Amanda Joy


Calibrated now to the height of disuse, it was once a road, this
path, lined with Roman relics and an aqueduct leading to Pont du
Gard. The air crisp with Juniper exposes my tongue to cold, distils
the taste of my furry mouth and I am held centre stage by the
forest of my own movements. This is as close as we have come to
silence, camouflaged by the stuttering of our feet getting away
from us on a steep slope. You stop and the animal inside me is
startled by your white teeth. You’re pointing through the trees,
over there, at the edge of a waterhole is Nina Cassian, on her
knees, bent over the stag, tearing the dark flesh, chewing the
gristle ear, bringing water to her lips. That hunger, washing
through like heavy rain, unlocking smells, gathering sounds, is not
mine, but I know it. A pale gravity mingles with the disappearing
sun, only then do I realise we have walked too fast and I’ve missed
things. My stomach growls to the food in your pack. Ahead is a
clearing, wet with rot and a leak of light seeping into the black
earth. It’s too late now, to ascend to the next village, with its
skinny cats, shuttered windows and stone streets as wide as voices.
I touch your mouth, a canticle of tiny cobwebs stuck to my fingers,
an edible dedication to the sticky underbelly of another past.




Deceptively simple
the old photo you sent
of that windblown girl

Some jagged arrangement
of cheekbones and arms

Jutting out of nine hole boots
a little comedy of red knees
pulled in close as kittens
to hide a budding chest

The shapes you gave
those grey shadows
The rash of textures
that was a makeshift bed

There again she is
cocooned in her only clothes

The pretty ghostling
whose every exposure
overlooked her age




Amanda Joy is a poet, sculptor, installation artist and songwriter born in the Kimberley region of Western Australia. She currently lives, works and gardens in Fremantle and travels as often as she can. Her poetry has been published in various journals online and in print such as Cottonmouth, Up The Staircase Literary Review, Killpoet, Fragile Arts Quarterly, Black Rider Press, Another Lost Shark, Heroin Love Songs, The Toronto Quarterly, Black Listed Magazine, Speedpoets and The Best Australian Poems 2009. She has a fascination with portals and conduits and every now and then she pops out a little limited edition illustrated chapbook for those who ask nicely. A tiny, yet sincere chapbook of her poetry, Not Enough To Fold was lovingly published through Verve Bath Press early this year. A more sizeable binding of her wordage, In Hand will be released in the U.S. in April. She blogs her poetry semi regularly at her website and Keeper of a dog called Love, her heart still beats like small pink feet on red earth.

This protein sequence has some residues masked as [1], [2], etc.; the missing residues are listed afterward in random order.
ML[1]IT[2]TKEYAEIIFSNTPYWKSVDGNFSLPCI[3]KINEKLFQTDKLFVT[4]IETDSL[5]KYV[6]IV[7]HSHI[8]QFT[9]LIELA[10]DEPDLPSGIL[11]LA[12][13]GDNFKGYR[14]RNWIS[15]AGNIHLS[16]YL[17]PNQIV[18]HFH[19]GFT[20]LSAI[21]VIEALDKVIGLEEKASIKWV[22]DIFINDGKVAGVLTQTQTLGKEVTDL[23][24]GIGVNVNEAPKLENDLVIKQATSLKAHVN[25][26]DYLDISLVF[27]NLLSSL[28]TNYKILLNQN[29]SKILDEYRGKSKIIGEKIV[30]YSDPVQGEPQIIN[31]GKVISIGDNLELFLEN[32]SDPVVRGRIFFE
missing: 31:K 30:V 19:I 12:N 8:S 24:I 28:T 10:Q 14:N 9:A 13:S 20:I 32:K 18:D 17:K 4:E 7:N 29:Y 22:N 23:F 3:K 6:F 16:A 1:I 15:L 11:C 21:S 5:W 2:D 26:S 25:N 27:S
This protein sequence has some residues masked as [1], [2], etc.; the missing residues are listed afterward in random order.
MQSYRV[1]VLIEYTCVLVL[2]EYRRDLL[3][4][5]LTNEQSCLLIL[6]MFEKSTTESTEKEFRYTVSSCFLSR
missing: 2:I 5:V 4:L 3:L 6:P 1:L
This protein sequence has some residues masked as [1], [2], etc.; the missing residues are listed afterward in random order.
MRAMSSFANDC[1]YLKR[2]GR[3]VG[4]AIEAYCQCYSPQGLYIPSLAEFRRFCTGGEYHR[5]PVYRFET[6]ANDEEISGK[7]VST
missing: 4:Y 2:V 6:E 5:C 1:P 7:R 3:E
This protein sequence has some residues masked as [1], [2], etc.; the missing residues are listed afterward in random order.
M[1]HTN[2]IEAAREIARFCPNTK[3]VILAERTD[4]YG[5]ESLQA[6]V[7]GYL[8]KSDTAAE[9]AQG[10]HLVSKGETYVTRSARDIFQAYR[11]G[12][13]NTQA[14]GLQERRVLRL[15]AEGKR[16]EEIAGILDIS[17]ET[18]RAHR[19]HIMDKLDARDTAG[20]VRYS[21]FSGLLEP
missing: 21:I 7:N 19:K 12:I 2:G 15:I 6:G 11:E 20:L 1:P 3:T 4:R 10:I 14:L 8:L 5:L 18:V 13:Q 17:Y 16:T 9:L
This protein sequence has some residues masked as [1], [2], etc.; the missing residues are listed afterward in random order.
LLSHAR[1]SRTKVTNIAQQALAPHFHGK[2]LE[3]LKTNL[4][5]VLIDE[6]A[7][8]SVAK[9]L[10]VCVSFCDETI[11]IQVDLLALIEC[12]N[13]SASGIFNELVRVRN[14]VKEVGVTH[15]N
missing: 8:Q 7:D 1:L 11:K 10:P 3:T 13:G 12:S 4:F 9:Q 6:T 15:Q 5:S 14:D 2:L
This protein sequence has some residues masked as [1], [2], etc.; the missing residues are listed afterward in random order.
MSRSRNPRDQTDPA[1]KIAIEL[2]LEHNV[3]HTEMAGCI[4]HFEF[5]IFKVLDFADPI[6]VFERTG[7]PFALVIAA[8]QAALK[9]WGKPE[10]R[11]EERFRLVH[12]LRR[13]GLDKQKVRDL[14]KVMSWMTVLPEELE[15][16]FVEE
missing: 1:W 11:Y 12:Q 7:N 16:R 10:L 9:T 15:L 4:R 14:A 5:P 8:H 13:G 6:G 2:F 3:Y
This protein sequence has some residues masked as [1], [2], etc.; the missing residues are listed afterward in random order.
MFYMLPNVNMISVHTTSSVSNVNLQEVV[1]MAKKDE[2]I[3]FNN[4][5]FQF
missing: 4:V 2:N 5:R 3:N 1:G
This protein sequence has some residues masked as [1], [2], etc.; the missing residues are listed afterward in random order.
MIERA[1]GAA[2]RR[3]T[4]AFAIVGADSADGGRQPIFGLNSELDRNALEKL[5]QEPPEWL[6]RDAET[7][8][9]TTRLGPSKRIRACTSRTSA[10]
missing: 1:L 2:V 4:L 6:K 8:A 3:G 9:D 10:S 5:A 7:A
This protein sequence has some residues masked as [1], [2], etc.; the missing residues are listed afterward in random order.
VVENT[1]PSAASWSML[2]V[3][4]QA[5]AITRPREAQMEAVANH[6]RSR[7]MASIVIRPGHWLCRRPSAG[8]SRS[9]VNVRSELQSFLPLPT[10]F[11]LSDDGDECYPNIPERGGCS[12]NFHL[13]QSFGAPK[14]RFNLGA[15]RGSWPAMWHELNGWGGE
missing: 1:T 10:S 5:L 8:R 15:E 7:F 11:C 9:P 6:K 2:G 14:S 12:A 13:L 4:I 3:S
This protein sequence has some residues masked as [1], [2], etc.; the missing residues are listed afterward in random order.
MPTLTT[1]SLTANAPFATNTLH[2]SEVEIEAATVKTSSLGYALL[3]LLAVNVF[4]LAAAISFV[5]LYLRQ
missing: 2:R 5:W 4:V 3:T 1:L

7 responses to “Amanda Joy

  1. Pingback: Stylus Poetry Journal #37 – Street/Life « Another Lost Shark

  2. Wow, love this stanza especially (from Ghostling)

    Jutting out of nine hole boots
    a little comedy of red knees
    pulled in close as kittens
    to hide a budding chest

    And ‘Sud’ makes me even more desperate to travel

  3. Got in… love your work Amanda

  4. Freida

    Ghostling…wow…really like that!

  5. poetinparadise

    The imagery is so fresh you can taste it. Wow.

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